Governor appoints oversight board for Indiana Toll Road

| Thursday, June 08, 2006

Indiana Gov. Mitch Daniels, in the midst of controversy surrounding the private lease of the Indiana Toll Road, has announced his appointments to a lease-compliance oversight board.

The appointments, like the toll road lease, have drawn fire from critics, mainly Democrats who say the oversight board is “too little too late,” according to the Indianapolis Star. The oversight board was not part of the legislation that provided for the lease of the toll road, but was created by Daniels after a group of Indiana residents filed a constitutional challenge against the deal.

Daniels, according to a press release from his office, has appointed three cabinet members to the board along with four constituents from toll-road counties in the northern part of the state.

Daniels used an executive order to create the committee and appointed his own chief of staff, Earl Goode, as board chairman. He also appointed Indiana Department of Transportation Commissioner Tom Sharp and Indiana Finance Authority Chairman Charles Schalliol to the board.

Constituent appointees include Aaron Carlberg, director of the Indiana-Kentucky Regional Council of Carpenters; Kevin Kelly, president of Welsh & Kelly Contractors; Leigh Morris, mayor of LaPorte, IN; and Kristin Sine, principal of Hendry Park Elementary School in Angola, IN.

The board’s duties include ensuring a smooth transition for toll-road employees during the changeover from state operation to private management by Cintra-Macquarie, the Spanish-Australian consortium that is scheduled to sign the lease June 30.

A constitutional challenge of Daniels’ “Major Moves” transportation plan has ascended to the Indiana Supreme Court on an appeal of a preliminary motion. There could be a ruling by June 30, if the fast-tracked timeline of the case so far is any indication.

Other duties for the oversight board include providing advice, counsel and reports to the governor and the Indiana Finance Authority relating to the “lease, maintenance, financing, planning tolling, construction and operation of the Indiana Toll Road,” according to the governor’s press release. The first report would be due Oct. 1.

Members will serve two-year terms and can be replaced by the governor.

The Indianapolis Star reported that Carlberg, Kelly and their respective unions have supported Daniels’ political campaign funds in recent years, but added that they have contributed to funds supporting both political parties.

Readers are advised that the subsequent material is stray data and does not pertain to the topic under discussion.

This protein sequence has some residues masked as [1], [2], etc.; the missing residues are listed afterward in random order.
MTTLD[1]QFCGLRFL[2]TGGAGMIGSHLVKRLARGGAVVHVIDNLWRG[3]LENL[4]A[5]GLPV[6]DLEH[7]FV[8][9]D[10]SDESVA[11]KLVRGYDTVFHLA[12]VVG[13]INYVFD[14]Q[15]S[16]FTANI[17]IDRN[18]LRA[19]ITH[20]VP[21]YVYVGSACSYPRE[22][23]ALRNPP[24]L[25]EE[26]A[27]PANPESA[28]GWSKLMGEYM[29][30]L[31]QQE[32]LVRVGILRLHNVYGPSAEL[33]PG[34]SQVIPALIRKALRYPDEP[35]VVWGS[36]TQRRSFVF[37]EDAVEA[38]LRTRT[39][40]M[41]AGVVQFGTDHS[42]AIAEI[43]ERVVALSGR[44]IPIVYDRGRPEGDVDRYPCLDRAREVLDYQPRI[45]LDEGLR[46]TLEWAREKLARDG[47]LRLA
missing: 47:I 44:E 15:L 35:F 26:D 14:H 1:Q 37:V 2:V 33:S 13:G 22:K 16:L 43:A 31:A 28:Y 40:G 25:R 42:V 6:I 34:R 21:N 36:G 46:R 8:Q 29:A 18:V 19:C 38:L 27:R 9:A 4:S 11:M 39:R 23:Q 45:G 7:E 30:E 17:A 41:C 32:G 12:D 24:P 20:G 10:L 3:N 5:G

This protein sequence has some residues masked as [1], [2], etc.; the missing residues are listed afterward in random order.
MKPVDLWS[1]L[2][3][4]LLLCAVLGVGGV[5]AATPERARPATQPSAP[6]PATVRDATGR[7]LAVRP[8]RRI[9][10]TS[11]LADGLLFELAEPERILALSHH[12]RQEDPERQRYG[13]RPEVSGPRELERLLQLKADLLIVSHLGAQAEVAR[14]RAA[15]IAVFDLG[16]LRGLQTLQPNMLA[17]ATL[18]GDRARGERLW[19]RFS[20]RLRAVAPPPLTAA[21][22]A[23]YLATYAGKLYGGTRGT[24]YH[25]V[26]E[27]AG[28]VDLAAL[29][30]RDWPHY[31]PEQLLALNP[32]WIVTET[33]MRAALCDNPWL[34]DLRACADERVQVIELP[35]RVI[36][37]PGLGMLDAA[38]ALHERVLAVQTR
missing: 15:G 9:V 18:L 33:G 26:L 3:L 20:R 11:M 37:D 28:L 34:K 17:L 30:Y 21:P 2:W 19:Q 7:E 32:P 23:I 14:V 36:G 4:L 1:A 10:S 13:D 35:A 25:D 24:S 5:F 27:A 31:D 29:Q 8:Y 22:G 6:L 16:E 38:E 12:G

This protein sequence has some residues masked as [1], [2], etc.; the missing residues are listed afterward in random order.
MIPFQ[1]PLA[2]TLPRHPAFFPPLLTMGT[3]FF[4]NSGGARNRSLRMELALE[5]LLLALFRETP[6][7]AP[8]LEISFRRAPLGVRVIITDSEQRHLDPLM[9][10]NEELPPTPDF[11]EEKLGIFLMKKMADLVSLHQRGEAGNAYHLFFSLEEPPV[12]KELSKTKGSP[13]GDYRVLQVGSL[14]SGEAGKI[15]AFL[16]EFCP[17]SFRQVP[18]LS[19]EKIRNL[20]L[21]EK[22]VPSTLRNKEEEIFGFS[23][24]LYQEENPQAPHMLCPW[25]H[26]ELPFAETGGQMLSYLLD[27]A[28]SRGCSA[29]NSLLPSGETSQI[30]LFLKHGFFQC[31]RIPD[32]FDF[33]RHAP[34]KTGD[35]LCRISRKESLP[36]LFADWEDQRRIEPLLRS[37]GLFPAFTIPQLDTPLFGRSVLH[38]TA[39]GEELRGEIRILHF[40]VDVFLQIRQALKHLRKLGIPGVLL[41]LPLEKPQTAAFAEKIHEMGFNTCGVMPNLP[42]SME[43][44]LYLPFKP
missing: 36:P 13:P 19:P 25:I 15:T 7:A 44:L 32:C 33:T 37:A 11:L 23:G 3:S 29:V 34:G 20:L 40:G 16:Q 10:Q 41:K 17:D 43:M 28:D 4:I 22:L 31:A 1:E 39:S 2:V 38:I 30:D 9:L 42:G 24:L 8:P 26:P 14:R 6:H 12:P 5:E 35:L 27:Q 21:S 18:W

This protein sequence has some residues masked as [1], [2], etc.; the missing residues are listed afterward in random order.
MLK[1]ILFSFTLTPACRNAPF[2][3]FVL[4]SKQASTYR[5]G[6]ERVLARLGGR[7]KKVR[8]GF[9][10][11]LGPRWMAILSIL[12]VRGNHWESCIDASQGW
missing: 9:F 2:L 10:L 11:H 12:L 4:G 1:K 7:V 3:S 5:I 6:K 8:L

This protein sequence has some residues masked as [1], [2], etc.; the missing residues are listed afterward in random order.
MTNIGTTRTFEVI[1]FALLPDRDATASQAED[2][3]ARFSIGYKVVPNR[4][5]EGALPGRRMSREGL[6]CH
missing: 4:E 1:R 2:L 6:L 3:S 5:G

Daniels’ critics say the committee and the toll-road lease go against the constituents.

“The overwhelming majority of Toll Road-area residents were opposed to this,” Indiana Democratic Party Executive Director Mike Edmondson told the Indianapolis Star. “The group clearly does not represent the people of Northern Indiana.”

Lawyers representing the state and the group of residents challenging “Major Moves,” including OOIDA Member Randy Nace and members of the Citizens Action Coalition, are scheduled to appear in the Indiana Supreme Court, Tuesday, June 13, for oral arguments to begin.

Daniels’ “Major Moves” transportation plan includes spending the money from the $3.85 billion private lease of the Indiana Toll Road on 200 road projects around the state.

The plaintiffs believe the Indiana Constitution requires that revenue from the lease go strictly toward paying down public debt.

The defense, upheld by a county judge in May, contends that the lawsuit is “public” and that the Indiana Finance Authority is a “municipal” corporation. The judge ordered the plaintiffs to post a bond of $1.9 billion to continue the legal challenge.

The point of the plaintiffs’ appeal is to overturn St. Joseph County Superior Court Judge Michael Scopelitis’ ruling about the IFA being considered “municipal” and, of course, the bond.

Daniels is preparing to embark on a road campaign on his motorcycle to inform residents of Indiana cities and counties how the money from the lease will be spent in their areas.

– By David Tanner, staff writer
david_tanner@landlinemag.com

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